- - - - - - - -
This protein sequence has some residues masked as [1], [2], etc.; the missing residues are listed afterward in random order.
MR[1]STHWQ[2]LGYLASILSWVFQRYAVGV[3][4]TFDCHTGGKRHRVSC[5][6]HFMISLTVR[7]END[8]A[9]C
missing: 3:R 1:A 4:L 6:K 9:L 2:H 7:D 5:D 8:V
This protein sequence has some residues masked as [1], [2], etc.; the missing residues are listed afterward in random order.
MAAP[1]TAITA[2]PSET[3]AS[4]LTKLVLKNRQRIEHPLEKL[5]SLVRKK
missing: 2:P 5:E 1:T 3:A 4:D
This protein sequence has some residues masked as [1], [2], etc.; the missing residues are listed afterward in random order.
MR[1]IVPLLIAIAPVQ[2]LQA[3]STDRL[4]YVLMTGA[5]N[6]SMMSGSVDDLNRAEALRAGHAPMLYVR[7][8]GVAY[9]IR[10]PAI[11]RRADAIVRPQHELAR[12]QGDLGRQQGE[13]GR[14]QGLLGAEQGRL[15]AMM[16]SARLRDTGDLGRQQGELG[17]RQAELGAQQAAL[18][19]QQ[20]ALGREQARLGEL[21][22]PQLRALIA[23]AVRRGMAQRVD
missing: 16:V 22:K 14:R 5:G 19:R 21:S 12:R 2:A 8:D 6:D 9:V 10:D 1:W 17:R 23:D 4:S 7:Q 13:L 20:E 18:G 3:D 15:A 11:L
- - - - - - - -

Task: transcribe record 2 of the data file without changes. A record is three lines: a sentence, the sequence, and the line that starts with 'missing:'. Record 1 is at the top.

This protein sequence has some residues masked as [1], [2], etc.; the missing residues are listed afterward in random order.
MAAP[1]TAITA[2]PSET[3]AS[4]LTKLVLKNRQRIEHPLEKL[5]SLVRKK
missing: 2:P 5:E 1:T 3:A 4:D